Chances are, you don't think you need a smart watch. With your phone constantly either in your pocket or in your hand, a wrist-worn alerts machine isn't really that indispensable a tool to have around. But what if your smart watch can do a lot more than act as a dummy device for receiving notifications? What if it packed a whole load of sensors that can be programmed to do dozens upon dozens of things? What if it had its own apps ecosystem with genuinely useful software? That's exactly what the Pebble Watch brings to the table.
Originally a Kickstarter project, it's become the most successful product to seek backers from the service, raising north of $10 million from over 85,000 orders. After some hitch with manufacturing and a few months delay, the watches are now ready, with the first batch slated to ship January 23rd.
The Pebble Watch looks like a run-of-the-mill digital timepiece, with a plastic case, a rectangular watch face, and a silicon band. It's not particularly sleek, but the slim chassis and compact design makes it attractive enough for daily wear. Instead of a regular LCD screen, it uses a grayscale e-paper display with a resolution of 144 x 168 pixels, allowing it to use power in a very thrifty manner. Other hardware details include a vibrating motor, a three-axis accelerometer, Bluetooth, a backlight (for nighttime use), four control buttons, a scratch-resistant lens, and water resistance. It's designed to fit most 22mm watch bands.
Billed as "the first watch built for the 21st century," it's infinitely customizable, with the ability to replace the functions of a whole load of gadgets. When used as a timepiece, for instance, you can download any of the multitude of watch faces on offer from the accompanying smartphone app. Want an analog watch display? Not a problem. How about a digital display with timer? Yep. Want it to show one of those weird Tokyowatch designs? We're not sure if they have one in the library right now, but it should be possible to make them.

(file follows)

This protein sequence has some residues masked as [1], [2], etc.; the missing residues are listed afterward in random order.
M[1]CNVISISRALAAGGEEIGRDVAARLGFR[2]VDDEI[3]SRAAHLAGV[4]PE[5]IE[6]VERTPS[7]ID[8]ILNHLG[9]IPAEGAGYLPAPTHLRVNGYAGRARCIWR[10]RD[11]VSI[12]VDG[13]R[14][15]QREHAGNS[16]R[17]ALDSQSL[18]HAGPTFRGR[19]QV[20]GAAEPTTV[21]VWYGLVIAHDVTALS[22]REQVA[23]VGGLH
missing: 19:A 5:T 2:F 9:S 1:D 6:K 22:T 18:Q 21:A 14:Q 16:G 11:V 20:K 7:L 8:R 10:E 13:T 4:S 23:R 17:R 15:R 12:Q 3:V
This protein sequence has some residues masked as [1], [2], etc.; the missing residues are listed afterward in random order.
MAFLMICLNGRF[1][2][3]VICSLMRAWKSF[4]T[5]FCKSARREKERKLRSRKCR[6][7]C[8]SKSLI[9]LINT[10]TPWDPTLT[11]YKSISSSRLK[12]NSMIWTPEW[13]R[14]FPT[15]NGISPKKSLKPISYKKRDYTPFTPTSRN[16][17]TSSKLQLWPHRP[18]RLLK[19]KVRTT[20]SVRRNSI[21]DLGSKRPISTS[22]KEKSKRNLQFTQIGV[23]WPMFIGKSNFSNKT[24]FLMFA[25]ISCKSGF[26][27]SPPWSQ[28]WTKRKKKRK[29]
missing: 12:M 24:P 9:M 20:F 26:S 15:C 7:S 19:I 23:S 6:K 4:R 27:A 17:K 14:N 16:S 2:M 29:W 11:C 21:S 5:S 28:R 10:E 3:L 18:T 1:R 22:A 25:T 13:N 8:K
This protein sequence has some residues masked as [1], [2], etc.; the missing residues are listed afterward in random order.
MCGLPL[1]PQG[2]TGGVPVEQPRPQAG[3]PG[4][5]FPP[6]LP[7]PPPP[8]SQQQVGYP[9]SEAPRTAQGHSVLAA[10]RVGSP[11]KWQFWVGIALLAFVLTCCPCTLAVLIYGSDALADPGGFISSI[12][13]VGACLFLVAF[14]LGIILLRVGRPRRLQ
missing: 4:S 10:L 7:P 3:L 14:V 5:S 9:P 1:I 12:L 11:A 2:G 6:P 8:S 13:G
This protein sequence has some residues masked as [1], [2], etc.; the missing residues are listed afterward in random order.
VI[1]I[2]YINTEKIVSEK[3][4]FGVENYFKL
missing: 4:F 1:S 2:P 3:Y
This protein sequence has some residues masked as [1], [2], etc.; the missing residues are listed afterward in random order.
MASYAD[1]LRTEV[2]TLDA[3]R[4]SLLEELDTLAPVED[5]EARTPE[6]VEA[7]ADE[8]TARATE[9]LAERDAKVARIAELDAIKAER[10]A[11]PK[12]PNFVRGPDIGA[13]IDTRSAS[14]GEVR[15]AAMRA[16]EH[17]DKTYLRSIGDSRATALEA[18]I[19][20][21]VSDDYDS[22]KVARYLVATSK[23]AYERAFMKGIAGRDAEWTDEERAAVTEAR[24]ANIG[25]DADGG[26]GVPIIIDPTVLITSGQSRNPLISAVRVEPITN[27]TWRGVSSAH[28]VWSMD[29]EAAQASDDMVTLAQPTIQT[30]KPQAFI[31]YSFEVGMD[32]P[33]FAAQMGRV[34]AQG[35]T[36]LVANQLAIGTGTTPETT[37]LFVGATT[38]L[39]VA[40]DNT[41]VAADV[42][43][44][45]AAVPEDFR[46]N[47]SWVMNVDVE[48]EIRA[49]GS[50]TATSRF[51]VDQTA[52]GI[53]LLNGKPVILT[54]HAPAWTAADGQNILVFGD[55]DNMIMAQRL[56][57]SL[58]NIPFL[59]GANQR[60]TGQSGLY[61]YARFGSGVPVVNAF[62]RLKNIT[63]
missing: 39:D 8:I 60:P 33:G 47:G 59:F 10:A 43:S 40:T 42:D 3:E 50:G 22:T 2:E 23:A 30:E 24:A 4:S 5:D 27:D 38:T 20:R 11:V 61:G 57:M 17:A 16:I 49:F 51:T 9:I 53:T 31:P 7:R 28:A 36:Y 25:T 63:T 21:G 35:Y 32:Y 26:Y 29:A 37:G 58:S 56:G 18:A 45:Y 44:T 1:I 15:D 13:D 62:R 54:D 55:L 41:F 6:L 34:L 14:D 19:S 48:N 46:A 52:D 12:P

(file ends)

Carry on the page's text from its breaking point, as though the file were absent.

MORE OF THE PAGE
Since a smart watch is intended to be a smartphone companion, it comes with built-in notifications: incoming calls, emails, SMS, iMessage (for iOS), calendars, Facebook messages, Twitter and weather alerts. It doesn't stop at notifications either -- you can read messages right from the watch, so you can put off pulling out your phone. Want to close a notification? No need to touch a button, just shake your wrist and it goes away. You can also use the watch to control music on the phone, so you can keep the handset docked to your favorite speaker while you choose songs and flip through your playlists.
Even better, they offer a detailed SDK that allows you to write code to further update the kind of stuff the watch can do. You can program custom responses to notifications, for instance, either manually (by pushing buttons) or automatically. To the coding-averse, Pebble can also be set to receive alerts from custom notification websites like iffftt.com and RESTful, giving you some hand in personalizing its function without delving into actual programming.
When it drops January 23rd, the Pebble Watch won't have the benefit of a roster filled with its much-awaited fitness apps. Don't despair, though -- the apps are on the way, including the RunKeeper (a running monitor), a bicycle monitor and Freecaddie (a lookup app for golf ranges). Given its initial funding success and the reaction it received from CES, we have a feeling there will be a lot of interest in developing apps for the platform.
As cool as the other smart watches in the market today are, it's hard to argue that the Pebble Watch doesn't, pretty much, trump everything in sight when it comes to potential. It's just downright smart. The watch comes in 5 colors (jet black, arctic white, cherry red, orange and gray) with a price of $150.